23. "The Lonely Man of Faith" (Continuation) Part 6a - The Autonomy of Faith

  • Rav Reuven Ziegler
The Israel Koschitzky Virtual Beit Midrash

Yeshivat Har Etzion


by Rav Ronnie Ziegler

 LECTURE #20a: "The Lonely Man of Faith" (Continuation)

Part 6a - The Autonomy of Faith


Why is the contemporary man of faith "lonely in a special way" (p.6)? Let us briefly recapitulate the Rav's argument thus far. Although faith (Adam II) and culture (Adam I) represent two independent sides of a dialectic eternally implanted within man, modern man identifies only with the latter. Intoxicated by his success in the scientific-technological realm, he has constricted his inner world to include only those values and emotional responses which reflect and enhance his majesty. The humility and the gnawing sense of incompleteness which characterize Adam II are completely foreign to him. However, this does not mean that modern man discards religion entirely. He adopts some of its outer forms, but empties them of their covenantal-redemptive content, substituting majestic values instead.


Thus, the contemporary man of faith confronts a bold and assertive secularity which has infiltrated even into the religious realm. Speaking the "foreign" language of redemption, which frequently entails sacrifice and surrender, the man of faith seems to have lost the ability to communicate with his surrounding society. He experiences not an invigorating sense of uniqueness and a fruitful dialogue between the disparate forces within himself, but rather social isolation and agonizing loneliness. He is misunderstood and ridiculed, regarded by society as "superfluous and obsolete."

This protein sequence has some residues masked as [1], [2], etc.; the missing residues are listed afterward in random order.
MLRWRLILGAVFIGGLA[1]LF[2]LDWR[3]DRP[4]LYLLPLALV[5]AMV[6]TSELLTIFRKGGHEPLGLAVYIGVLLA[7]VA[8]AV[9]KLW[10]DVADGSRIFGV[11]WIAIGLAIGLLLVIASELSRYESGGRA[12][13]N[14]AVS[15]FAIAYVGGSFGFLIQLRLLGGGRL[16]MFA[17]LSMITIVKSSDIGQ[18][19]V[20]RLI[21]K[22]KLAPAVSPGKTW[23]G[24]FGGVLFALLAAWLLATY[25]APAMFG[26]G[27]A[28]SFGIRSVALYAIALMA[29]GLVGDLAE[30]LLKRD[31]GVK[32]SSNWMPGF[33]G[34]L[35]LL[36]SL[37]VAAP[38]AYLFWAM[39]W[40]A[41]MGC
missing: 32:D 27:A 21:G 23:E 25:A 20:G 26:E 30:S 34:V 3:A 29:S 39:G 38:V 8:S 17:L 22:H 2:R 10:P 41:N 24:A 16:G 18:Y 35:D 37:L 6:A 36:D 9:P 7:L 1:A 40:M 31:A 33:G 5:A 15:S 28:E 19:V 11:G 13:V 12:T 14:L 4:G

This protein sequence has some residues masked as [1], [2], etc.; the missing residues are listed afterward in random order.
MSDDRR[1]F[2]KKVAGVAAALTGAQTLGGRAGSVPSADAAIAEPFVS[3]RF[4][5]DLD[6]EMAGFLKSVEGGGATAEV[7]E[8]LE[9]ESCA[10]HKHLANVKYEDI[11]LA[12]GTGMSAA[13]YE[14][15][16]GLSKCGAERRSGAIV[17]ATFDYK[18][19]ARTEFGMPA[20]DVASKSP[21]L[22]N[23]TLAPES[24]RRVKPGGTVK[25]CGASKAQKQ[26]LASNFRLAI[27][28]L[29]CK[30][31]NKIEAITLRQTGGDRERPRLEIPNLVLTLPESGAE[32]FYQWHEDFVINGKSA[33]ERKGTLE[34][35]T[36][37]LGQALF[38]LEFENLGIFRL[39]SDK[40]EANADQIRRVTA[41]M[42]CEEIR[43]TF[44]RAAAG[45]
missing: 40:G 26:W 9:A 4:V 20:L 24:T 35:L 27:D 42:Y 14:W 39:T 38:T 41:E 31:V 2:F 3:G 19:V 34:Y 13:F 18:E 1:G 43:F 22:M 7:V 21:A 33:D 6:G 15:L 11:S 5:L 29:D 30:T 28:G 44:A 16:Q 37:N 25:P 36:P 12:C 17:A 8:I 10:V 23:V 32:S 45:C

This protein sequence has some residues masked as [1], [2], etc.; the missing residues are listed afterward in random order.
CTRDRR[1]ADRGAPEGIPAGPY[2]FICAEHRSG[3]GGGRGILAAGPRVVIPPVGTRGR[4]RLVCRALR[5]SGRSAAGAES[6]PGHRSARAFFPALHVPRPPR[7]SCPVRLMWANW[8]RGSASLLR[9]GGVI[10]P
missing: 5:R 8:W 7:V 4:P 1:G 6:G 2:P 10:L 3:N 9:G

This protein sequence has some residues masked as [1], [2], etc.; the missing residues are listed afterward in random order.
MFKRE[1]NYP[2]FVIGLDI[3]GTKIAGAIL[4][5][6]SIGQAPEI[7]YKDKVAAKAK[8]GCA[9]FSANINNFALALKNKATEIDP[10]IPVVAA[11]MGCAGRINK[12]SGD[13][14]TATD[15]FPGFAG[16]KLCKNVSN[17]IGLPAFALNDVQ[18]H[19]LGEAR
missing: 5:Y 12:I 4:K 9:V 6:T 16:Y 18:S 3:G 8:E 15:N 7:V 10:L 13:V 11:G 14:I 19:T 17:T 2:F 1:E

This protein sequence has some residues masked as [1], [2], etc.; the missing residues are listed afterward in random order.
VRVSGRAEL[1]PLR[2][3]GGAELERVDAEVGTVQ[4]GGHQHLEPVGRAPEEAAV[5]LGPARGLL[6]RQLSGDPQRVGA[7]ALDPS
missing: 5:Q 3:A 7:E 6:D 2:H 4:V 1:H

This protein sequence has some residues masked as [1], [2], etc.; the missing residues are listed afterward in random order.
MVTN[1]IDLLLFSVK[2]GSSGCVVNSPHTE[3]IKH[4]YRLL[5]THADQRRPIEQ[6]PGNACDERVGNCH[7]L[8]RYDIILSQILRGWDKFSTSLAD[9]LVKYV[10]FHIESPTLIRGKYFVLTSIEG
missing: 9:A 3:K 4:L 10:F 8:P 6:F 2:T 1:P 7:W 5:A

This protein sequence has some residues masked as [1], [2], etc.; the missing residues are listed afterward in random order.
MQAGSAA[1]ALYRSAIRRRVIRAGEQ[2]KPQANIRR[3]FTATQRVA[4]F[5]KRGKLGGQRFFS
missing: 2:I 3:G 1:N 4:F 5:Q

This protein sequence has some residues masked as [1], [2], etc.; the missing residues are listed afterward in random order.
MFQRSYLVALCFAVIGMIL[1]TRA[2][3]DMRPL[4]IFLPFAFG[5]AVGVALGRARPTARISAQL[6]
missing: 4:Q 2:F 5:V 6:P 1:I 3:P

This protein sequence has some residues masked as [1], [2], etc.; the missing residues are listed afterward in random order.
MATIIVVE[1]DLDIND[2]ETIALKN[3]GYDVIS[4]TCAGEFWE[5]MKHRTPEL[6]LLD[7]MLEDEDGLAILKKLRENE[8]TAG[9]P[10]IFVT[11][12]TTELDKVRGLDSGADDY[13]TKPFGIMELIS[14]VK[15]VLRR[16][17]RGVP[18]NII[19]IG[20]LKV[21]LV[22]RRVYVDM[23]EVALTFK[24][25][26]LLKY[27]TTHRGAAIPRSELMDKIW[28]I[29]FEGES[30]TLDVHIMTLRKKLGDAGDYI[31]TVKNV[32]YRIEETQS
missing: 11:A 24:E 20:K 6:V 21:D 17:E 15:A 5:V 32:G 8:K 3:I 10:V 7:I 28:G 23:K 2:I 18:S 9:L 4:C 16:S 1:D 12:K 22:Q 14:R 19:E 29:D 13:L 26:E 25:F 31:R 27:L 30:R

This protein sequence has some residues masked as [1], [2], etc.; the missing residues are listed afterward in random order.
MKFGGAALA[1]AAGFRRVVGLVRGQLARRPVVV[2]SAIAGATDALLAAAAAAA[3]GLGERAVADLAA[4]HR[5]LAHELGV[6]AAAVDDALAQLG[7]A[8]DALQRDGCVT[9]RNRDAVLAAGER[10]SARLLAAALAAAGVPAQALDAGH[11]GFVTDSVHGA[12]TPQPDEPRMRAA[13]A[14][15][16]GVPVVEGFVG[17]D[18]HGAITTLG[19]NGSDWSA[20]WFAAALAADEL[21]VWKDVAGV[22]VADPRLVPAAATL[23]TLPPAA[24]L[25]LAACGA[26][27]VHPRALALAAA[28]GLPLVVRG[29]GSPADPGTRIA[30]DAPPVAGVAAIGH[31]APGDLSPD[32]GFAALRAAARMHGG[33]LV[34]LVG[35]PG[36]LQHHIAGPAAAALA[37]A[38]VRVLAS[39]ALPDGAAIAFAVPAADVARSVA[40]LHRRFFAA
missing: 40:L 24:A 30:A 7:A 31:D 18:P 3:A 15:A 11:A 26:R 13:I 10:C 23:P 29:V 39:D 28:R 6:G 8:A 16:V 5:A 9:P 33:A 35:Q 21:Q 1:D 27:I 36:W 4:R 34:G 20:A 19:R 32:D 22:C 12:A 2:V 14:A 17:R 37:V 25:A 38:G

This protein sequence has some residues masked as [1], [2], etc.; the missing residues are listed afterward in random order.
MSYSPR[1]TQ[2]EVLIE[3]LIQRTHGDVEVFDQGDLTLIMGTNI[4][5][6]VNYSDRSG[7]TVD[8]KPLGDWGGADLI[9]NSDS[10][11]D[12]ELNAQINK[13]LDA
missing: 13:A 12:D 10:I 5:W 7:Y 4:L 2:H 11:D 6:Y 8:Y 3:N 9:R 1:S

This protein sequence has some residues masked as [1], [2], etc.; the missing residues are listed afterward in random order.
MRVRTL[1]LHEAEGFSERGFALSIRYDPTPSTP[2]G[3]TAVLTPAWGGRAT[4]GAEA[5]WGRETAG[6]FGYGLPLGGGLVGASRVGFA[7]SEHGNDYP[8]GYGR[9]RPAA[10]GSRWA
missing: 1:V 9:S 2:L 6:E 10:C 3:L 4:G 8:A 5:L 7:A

In lecture #19, we explored one aspect of this problem: the religious posture adopted by Adam I. Today, we shall deal with the second component: the autonomy of Adam II's faith. After setting forth the theoretical foundations of this issue in the first half of today's lecture (#20a), we will examine some of its consequences, both in the intellectual realm (#20b) and in the practical realm (#21). Thus, the second half of today's lecture will analyze Rav Soloveitchik's response to various intellectual attacks on Orthodoxy, and the following lecture will consider, in light of ideas presented today, a number of the Rav's influential halakhic responsa and public policy decisions.




What is the process by which religion becomes secularized? In the previous lecture, we saw that although Adam I and Adam II speak different languages and hold different values, Adam I needs to borrow numerous concepts from Adam II in order to support his own cultural edifice. This translation of some of Adam II's redemptive categories into Adam I's cultural terms is entirely legitimate. However, modern man is not satisfied with PARTIAL translation; rather, he evaluates religion ENTIRELY in terms of its compatibility with his majestic goals. He thereby makes religion subservient to his own majestic-cultural ends, not acknowledging that the religious domain of Adam II has its own independent demands of man. In truth, the faith experience issues a call to man which far exceeds his limited comprehension and his pragmatic goals. It is, as cited previously, "meta-logical and non-hedonic" (p.98), i.e. beyond reason and not designed to bring about simple pleasure.